Full Text Search (FTS) is a main capability of Content Management systems to search both content and metadata associated to the content. In a previous blog, I already discussed about a new fully scalable architecture for Content Management using Apache Chemistry with Couchbase repository for metadata (and possibly blobs). Today, I would like to discuss about how to integrate FTS capability in a scalable way in this architecture without the need for yet another tier (ElasticSearch, Solr, LudicWorks).

 

In 2015, Couchbase has announced the development of CBFT which stands for Couchbase Full Text search, actually in developer preview. CBFT is simple, integrated distributed Full Text server which covers 80% of features of most applications.You can find more informations on CBFT here: http://connect15.couchbase.com/agenda/sneak-peek-cbft-full-text-search-couchbase/

 

In this article, I will start to investigate how to integrate CBFT in CMIS Apache Chemistry for metadata full text search.

  • Setup

To install Couchbase, follow the documentation here.

Create a bucket called cmismeta. This bucket contains the metatada of each content (folder, file).

To install Apache Chemistry using Couchbase repository, follow the documentation here.

To install CBFT, follow the documentation here.

  • Create a CBFT index

Start CBFT on a local node : cbft -s http://localhost:8091

Point your web browser to cbft's web admin UI : http://localhost:8095

 

 

 

On the Indexes listing page, click on the New Index button.

Create an index called cmis-fts on bucket cmismeta.

 

 

  • Test your index

 

To test your index, you need to add content on cmismeta bucket. You can either do it using the Apache Chemistry workbench to create content (folder, files) that will be associated with metadata in cmismeta bucket, or by adding simple content for testing (then remove it).

In this example, I already have a bunch of files added to the Content Management Couchbase repository.

Open the query tab and enter a query using Bleve syntax

 

 

  • CMIS Apache Chemistry project

 

 First, you need to activate the full text query capabilities of CMIS Couchbase repository class.

 

public class CouchbaseRepository {

   private RepositoryInfo createRepositoryInfo(CmisVersion cmisVersion) {

        // set repo infos

        RepositoryInfoImpl repositoryInfo = new RepositoryInfoImpl();

        repositoryInfo.setCmisVersionSupported(cmisVersion.value());

        …

        // set repo capabilities

       RepositoryCapabilitiesImpl capabilities = new RepositoryCapabilitiesImpl();

        capabilities.setCapabilityQuery(CapabilityQuery.FULLTEXTONLY);

        …

        repositoryInfo.setCapabilities(capabilities);

        return repositoryInfo;

     }

}

 

To query the CBFT index, we are using the REST API with a Jersey client.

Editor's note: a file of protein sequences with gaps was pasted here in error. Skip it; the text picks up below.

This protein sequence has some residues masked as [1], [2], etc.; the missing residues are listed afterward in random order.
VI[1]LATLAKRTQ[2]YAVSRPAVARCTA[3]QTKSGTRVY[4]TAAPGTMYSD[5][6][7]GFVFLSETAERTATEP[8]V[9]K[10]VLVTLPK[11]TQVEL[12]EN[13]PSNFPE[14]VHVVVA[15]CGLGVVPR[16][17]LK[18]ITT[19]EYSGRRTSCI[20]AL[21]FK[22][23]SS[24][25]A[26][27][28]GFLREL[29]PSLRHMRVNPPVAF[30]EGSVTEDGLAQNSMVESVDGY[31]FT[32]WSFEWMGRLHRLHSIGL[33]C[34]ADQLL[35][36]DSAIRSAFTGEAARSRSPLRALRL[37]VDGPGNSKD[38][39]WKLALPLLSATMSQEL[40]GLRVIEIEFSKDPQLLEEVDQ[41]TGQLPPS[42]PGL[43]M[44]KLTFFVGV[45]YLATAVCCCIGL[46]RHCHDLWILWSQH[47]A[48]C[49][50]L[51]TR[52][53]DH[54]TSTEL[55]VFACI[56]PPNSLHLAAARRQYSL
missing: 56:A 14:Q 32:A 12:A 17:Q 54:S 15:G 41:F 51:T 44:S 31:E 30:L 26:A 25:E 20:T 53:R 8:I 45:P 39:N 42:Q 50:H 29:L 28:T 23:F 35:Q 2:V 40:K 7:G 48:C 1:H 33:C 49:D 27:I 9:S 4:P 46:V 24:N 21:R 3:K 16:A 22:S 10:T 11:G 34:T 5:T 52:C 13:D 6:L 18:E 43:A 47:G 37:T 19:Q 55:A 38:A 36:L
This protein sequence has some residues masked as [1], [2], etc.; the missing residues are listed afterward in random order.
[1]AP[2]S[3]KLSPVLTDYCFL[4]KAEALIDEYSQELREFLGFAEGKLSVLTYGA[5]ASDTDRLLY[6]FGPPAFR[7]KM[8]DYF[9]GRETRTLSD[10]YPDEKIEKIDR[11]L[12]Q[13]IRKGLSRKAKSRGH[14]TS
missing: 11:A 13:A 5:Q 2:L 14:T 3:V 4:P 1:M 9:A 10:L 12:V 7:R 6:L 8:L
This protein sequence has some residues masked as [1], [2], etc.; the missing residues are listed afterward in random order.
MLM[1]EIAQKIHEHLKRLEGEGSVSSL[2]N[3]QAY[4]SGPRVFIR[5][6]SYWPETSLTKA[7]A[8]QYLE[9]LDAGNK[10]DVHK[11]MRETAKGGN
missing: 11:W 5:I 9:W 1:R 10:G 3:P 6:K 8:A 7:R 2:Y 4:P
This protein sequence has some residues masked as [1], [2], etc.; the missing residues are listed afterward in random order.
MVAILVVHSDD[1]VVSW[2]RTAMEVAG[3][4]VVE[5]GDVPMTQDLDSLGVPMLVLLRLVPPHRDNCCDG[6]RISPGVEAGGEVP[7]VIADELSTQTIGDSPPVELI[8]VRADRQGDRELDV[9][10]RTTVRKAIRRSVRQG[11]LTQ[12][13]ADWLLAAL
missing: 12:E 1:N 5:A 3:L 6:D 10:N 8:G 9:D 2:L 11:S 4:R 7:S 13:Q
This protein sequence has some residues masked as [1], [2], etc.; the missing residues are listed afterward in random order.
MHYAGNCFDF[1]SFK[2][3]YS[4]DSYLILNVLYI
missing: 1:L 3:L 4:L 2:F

First, add the dependency in the maven pom file.

 

         

           com.sun.jersey

jersey-client   

          1.8

 

Then create a new CBFT service class. This service needs the CBFT location and index name. I provides a simple query method returning a list of keys referring to cmismeta bucket in Couchbase.

 

package org.apache.chemistry.opencmis.couchbase;

import java.util.ArrayList;
import java.util.List;

import com.couchbase.client.java.document.json.JsonArray;
import com.couchbase.client.java.document.json.JsonObject;
import com.sun.jersey.api.client.Client;
import com.sun.jersey.api.client.ClientResponse;
import com.sun.jersey.api.client.WebResource;

 

public class CBFTService  {

 

 private String cbftLocation = null;  

private Client client = null; 

private String indexid = null;

public CBFTService(String location, String indexid) {
this.cbftLocation = location;
this.indexid = indexid;
client = Client.create();
}

/** Search cbft index.
 * @param query the query to search
 * @return list of keys matching the query
 * */
public List query(String query){
List results = new ArrayList();

WebResource webResource = client
.resource(“http://”+this.cbftLocation+”:8095/api/index/”+indexid+”/query”);

  String input = “{” +

     “”q”: “”+query+””,” +
“”indexName”: “”+indexid+””,” +
“”size”: 10,”+
“”from”: 0,”+
“”explain”: true,”+
“”highlight”: {},” +
“”query”: {” +
“”boost”: 1,”+
“”query”: “”+query + “””+
“},”+
“”fields”: [” +
“”*”” +
“],” +
“”ctl”: {” +
“”consistency”: {“+
“”level”: “”,” +
“”vectors”: {}”+
“},”+
“”timeout”: 0″+
“}”+
“}”;

    ClientResponse response = webResource.type(“application/json”)
.post(ClientResponse.class, input);

if (response.getStatus() != 200) {
throw new RuntimeException(“Failed : HTTP error code : “
+ response.getStatus());
}

  String output = response.getEntity(String.class);

JsonObject content = JsonObject.fromJson(output);

 

   JsonArray hits = content.getArray(“hits”);

if(hits != null){
  String id; 

     for(int i=0 ; i id = hits.getObject(i).getString(“id”);
  results.add(id); 

    }   
}

return results;

}
}

 

You can now query the Content Management server using the workbench to retrieve content using the CBFT capability and click on the result to see the associated content.

 

Posted by Cecile Le Pape, Solutions Architect, Couchbase

After 10 years at University of Paris 6 (France) where she worked in the database team on replication, consistency, XML, p2p, syndication and mobile projects, Cecile decided to move on and start a new life experience in industry. Cecile joined the architect team of a small company called Oceane Consulting to develop document management projects. She is now a Solutions Architect at Couchbase and very happy to be involved both on the technical field and sales.

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